Falling Covid infections, upbeat GDP forecasts and Tory byelection win lead to strong week for pound

Mon 10 May 2021
Posted by: William Barns-Graham


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Although last week began cautiously for the pound against both the euro and the US dollar, a good end to the week for the British government led to a rise in value, culminating in it recording its highest values since February today (10 May).

Declining Covid-19 rates, upbeat GDP predictions and the Conservative Party’s win in the Hartlepool by-election were behind the bounce for Sterling.

Slow start to the week

With markets waiting for further developments in the political saga over Boris Johnson’s home improvements, the pound remained depressed in the early part of last week.

It spent most of Tuesday under pressure and closed at a disappointing value of US$1.384.

The Bank of England’s (BOE) announcement on Thursday to keep interest rates at a record low of 0.1% did little to lift the pound. The BOE also announced that bond purchases would be slowed to £3.4bn per week from £4.4bn.

Rising tensions between the UK and France over post-Brexit fishing rights also bought the pound’s value against the euro down throughout the week.

Strong finish

There were also, however, upbeat forecasts from the BOE predicting that UK GDP will recover to pre-pandemic levels this year, up from a February estimate of 5% to 7.25%.

Likewise, the BOE now forecasts unemployment to peak at 5.5% later this year – a significant drop from the 7.75% it predicted three months earlier.

Victory in the by-election in Hartlepool also bought Boris Johnson some political breathing space, after a trying few days of debate over the funding for improvements to his Downing Street residence.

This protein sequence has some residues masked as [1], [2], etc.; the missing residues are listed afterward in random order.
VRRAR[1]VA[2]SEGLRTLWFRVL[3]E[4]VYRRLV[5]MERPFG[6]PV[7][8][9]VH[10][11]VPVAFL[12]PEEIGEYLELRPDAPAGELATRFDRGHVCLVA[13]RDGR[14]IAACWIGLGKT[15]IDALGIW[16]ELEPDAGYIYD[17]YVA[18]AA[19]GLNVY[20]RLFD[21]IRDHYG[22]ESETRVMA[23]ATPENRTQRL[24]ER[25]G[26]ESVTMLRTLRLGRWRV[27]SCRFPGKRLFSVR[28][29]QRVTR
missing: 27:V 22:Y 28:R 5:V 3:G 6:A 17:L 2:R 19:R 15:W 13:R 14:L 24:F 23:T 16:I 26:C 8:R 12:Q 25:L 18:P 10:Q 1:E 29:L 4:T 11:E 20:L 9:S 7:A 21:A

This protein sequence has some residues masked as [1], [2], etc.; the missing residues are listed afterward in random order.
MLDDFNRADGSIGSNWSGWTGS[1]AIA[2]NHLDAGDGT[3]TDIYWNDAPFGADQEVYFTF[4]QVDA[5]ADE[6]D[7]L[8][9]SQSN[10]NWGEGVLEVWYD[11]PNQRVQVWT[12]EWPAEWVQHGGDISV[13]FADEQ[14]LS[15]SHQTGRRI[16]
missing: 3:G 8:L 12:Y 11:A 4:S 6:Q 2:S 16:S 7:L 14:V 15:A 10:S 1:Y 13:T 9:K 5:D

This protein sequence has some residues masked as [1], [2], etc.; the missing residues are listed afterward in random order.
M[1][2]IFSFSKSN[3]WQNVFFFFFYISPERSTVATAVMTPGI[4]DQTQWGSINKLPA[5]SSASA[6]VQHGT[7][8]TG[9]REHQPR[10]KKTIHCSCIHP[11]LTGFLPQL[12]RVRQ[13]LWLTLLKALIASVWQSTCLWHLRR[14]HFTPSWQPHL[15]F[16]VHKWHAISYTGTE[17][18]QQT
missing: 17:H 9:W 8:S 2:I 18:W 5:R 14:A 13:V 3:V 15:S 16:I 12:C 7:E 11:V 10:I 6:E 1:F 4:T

The government’s positive end to the week saw the pound close on Friday at US$1.40 and it has recorded values of US$1.409 and €1.158 today.

Dollar drops

In contrast, the US dollar started the week strongly against all of its major counterparts but fell in value as the week wore on. 

Friday brought disappointing employment figures in the US, with only 266,000 jobs created in April – a far cry from predictions ranging between 900,000 to two million.

Euro rises against dollar

The euro also rose against the dollar following the weak US jobs data and due to the EU considering lifting some travel restrictions.

Its value jumped from US$1.20 during the early part of last week and to as high as $1.217 on Friday – a rate that it has retained today.

Economic data 

Highlights this week include:

Monday (10 May)

  • Australia retail sales data
  • UK Halifax house price index


  • China Producer Price Index (PPI) and Consumer Price Index (CPI) data
  • Organization of the Petroleum Exporting Countries (OPEC) meeting


  • UK GDP and industrial/manufacturing production figures
  • German CPI
  • Eurozone industrial production data
  • US CPI data


  • US PPI


  • US retail sales data